The video quality of that GoPro gadget doesn’t seem too terrible though a similar setup with a SLR and a good lens would be amazing. Are you sure you don’t want to try that? xD

    Anyway, nice job on the video ^^

    • Aka says:

      Yeah, unfortunately it’s pretty damn flat around here. I have to travel some distance to find more interesting terrain. It really makes recording a video boring as hell haha, you have to speed it up to 16x just to make it interesting.

      If I ever win a large amount of money, or become a rich investor or something, someone who’s rich anyway.. or maybe even a profession! … I’ll mount better video solution to my vehicles.

      Happy you enjoyed the video. I worried it was too full of flat and boring.

  3. Tian says:

    Oooh that looks cool. Looking forward to seeing more of your journeys!

  4. Mr.Cool says:

    Not sure where you live exactly but if you get the chance to go to north carolina and ride deals gap, jump all over it. i went for my first time with rx7club(im in ontario)in my 88 tii and it was amazing. im going back next year and every year i can after.

    • Aka says:

      Definitely on my list, along with others such as the Nordschleife in Germany, Top Gears ride through Vietnam, Top Gears drive to find the best driving road in the world, Mulholland Drive in Los Angeles and the entire west coast of North America, Anchorage Alaska to Tijuana. Among others I can’t think of off the top of my head. Of course, North Carolina and Tennessee are much easier for me to get to than the others. So that’s likely to be the first.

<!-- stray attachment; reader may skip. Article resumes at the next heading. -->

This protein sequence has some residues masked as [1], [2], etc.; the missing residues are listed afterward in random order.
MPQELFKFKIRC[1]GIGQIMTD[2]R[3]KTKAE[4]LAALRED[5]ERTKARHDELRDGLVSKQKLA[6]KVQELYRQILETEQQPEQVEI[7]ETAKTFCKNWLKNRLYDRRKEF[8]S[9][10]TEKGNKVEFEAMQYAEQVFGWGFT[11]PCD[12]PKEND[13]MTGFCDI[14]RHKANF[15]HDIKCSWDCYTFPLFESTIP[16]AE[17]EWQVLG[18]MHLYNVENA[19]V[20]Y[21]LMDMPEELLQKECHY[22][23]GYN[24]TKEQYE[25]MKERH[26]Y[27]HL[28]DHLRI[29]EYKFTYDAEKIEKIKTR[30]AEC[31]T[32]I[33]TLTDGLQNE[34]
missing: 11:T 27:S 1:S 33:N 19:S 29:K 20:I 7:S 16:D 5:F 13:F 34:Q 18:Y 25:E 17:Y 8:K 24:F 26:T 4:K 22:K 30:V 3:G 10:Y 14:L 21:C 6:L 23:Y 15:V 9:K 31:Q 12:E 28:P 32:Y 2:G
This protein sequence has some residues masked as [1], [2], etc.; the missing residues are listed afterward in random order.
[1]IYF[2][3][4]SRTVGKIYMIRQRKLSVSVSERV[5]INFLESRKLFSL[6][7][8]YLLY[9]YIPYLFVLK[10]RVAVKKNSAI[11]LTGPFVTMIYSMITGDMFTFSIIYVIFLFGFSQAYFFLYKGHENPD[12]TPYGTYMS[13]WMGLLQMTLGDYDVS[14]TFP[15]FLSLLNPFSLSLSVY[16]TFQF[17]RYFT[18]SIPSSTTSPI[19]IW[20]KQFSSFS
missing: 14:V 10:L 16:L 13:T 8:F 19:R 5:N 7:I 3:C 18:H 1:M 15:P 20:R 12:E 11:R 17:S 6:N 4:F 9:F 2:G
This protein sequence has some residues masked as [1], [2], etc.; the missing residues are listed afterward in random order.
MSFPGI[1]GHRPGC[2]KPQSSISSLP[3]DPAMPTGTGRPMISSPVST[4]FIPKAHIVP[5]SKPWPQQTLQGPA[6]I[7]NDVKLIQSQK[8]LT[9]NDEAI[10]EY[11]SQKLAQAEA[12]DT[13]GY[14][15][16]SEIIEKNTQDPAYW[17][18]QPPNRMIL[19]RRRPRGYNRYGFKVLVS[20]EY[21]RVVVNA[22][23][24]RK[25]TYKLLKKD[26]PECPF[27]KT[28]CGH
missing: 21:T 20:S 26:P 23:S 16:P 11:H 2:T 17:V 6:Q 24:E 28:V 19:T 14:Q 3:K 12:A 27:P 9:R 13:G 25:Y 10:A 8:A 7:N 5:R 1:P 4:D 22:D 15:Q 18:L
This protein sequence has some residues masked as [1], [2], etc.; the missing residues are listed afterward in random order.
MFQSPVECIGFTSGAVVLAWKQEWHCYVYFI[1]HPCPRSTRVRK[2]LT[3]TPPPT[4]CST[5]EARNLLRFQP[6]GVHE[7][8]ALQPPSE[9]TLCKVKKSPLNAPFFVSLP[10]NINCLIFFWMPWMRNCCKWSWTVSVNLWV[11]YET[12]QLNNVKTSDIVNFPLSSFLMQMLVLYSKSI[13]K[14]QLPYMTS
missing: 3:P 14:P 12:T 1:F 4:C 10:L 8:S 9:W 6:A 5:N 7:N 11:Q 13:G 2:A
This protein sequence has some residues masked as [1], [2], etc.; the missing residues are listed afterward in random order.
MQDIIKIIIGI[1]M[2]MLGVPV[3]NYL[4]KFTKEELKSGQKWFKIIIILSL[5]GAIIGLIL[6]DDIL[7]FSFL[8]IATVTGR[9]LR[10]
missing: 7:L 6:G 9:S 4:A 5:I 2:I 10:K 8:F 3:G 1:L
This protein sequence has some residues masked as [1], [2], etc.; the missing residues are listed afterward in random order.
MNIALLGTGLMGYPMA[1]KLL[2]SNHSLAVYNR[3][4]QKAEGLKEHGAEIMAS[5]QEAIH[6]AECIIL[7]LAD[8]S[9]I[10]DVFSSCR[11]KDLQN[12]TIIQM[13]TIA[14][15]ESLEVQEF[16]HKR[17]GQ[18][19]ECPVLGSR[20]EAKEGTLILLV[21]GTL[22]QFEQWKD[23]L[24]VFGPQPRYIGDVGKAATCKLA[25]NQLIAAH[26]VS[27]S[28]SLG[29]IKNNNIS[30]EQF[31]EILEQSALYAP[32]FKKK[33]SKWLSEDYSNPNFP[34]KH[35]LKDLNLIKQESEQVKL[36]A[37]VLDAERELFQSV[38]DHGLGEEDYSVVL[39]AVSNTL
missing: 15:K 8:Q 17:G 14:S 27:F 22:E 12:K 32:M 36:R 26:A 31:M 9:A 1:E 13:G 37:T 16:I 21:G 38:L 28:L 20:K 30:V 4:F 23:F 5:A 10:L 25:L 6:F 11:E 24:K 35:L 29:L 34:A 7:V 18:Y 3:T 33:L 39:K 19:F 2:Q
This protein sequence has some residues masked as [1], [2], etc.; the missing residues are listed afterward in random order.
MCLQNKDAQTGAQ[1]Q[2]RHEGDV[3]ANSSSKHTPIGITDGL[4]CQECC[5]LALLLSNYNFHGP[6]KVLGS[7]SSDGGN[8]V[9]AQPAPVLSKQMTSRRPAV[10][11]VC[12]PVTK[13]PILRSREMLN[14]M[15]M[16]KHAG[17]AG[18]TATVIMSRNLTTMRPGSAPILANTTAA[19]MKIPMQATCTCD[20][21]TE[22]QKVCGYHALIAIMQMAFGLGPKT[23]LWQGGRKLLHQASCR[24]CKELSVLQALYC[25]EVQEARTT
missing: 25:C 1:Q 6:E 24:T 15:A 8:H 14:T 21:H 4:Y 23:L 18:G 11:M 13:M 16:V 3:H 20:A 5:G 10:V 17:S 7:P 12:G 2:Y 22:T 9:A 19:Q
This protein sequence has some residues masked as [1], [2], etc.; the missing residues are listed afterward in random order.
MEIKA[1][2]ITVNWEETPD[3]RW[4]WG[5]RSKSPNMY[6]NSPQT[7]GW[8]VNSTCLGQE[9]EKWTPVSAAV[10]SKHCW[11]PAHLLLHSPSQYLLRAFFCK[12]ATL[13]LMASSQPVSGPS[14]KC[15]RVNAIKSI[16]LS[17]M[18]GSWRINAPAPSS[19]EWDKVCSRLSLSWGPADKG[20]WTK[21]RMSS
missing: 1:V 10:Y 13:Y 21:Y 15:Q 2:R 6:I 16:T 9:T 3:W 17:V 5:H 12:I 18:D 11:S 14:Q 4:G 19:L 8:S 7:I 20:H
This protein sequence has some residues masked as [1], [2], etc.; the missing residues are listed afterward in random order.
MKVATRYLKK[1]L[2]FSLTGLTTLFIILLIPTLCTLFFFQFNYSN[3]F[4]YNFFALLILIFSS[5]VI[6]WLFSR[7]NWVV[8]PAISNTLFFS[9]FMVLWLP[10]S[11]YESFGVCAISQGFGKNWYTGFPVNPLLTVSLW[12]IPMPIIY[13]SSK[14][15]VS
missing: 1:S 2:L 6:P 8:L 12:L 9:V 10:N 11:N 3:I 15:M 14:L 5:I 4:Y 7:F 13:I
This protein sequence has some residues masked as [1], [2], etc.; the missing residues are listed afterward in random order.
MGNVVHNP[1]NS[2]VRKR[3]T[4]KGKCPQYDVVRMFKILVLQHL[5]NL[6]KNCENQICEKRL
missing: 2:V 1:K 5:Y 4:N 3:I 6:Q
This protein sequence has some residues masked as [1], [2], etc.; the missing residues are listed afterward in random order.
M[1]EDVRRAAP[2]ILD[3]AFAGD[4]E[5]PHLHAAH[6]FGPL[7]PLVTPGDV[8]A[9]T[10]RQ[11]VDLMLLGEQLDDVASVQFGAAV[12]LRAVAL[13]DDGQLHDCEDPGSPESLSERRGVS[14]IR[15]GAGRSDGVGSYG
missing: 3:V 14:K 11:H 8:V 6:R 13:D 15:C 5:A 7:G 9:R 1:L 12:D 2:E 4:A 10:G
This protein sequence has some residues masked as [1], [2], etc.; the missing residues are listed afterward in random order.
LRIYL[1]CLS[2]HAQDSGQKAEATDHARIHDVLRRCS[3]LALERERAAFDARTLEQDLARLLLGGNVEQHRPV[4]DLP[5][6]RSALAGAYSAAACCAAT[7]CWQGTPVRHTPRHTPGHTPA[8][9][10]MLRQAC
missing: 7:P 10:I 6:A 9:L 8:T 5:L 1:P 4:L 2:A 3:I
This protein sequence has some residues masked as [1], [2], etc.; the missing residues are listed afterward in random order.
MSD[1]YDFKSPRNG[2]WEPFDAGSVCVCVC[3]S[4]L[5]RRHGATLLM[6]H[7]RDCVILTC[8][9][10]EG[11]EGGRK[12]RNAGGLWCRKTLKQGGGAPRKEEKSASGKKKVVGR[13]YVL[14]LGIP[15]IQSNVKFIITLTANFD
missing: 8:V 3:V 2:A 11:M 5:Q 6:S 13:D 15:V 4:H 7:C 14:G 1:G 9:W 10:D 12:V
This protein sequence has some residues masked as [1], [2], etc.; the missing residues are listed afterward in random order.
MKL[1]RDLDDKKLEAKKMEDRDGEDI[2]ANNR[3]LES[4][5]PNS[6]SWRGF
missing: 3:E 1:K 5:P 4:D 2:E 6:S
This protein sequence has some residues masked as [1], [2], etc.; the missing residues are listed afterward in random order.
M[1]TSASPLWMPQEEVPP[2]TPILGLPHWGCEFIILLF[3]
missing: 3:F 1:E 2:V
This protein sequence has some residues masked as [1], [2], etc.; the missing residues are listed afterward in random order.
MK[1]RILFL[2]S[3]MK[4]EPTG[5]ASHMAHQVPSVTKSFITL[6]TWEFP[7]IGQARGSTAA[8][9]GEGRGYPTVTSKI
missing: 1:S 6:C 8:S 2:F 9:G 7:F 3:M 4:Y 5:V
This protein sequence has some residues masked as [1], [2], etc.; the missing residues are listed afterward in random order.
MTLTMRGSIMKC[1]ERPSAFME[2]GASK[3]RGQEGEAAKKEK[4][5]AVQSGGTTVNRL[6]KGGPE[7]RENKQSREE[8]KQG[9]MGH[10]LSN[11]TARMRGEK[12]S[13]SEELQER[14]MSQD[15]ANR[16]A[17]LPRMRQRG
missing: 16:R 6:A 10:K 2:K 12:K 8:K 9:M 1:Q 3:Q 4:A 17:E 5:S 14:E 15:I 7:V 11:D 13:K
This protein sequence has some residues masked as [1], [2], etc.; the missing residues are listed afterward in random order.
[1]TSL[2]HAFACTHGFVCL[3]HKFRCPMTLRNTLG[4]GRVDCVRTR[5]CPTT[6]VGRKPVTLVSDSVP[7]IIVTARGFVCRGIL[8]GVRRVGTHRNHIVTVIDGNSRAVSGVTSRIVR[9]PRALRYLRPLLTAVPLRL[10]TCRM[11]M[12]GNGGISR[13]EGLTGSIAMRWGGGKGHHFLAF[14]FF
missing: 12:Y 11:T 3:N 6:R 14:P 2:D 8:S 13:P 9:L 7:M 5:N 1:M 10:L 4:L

How’d the ’88 TII hold up through the twisties? I assume you went with a varied group of older/newer RX7s and RX8s?

      • Mr.Cool says:

        it held up fine, considering that i was on tires that were minimum of 6 years old and cracking. i was pushing some good speeds and having a blast. i manged to pull away from a guy on a motared bike, but was at the limit of the tires, going through corners with all 4 sliding towards the side of the cliff.

        next year should be a bit better. and im also starting to save for my 13b peri port turbo build(if that means anything to you lol) im droping around $15k into the car and i want to come out with a streetable gt3 race car pushing minimum of 450whp. should be fun.

        • Aka says:

          Nice, I remember blowing up my old ’99 Subaru 2.5 RS at Cayuga, went to get a Ver7 STI swap and it got lost in shipping… No money lost, but circumstances were a bit strange around that. In the end I just got a standard motor put back in after months of waiting. Eventually bought a Saabaru and just did the Cobb on the Saab thing, stg2.

          I do wonder about the $15k and the streetable bit. Not sure the costs, but I remember the Ver7 STI swap was quoted at $12k or something, but after hearing others at the time it’d work out to considerably more in the end. As for the streetable bit, I’d think changing the dynamics of the motor that substantially would make the car difficult on the road. If I remember correctly, anything from the 80s was <200 hp.

          Regardless, it sounds like a fun challenge, but you'd have more fun on a bike 😉 (and it'd only cost 1/3 of that build)

          • Mr.Cool says:

            lol yes the bikes to come, maybe an rz350? i should have wrote that “streetable” lol, you know what i mean, is a gt3 car ever? $15K should be enough considering i do everything myself.

            on a side note, been going through alot of the site and noticed that your in southern ontario? im in toronto, just thought it was cool that you lived so close.

          • Aka says:

            I used to live in Toronto, moved out a couple years back and miss it. Though, I do not miss the traffic and it certainly wouldn’t have been a fun city to learn to ride a motorcycle in.

            An RZ350? You certainly like the 80s! My brother has an ’88 CBR-250R. It always seemed motorcycle sized until I bought my SV650S and realized just now small his bike really was.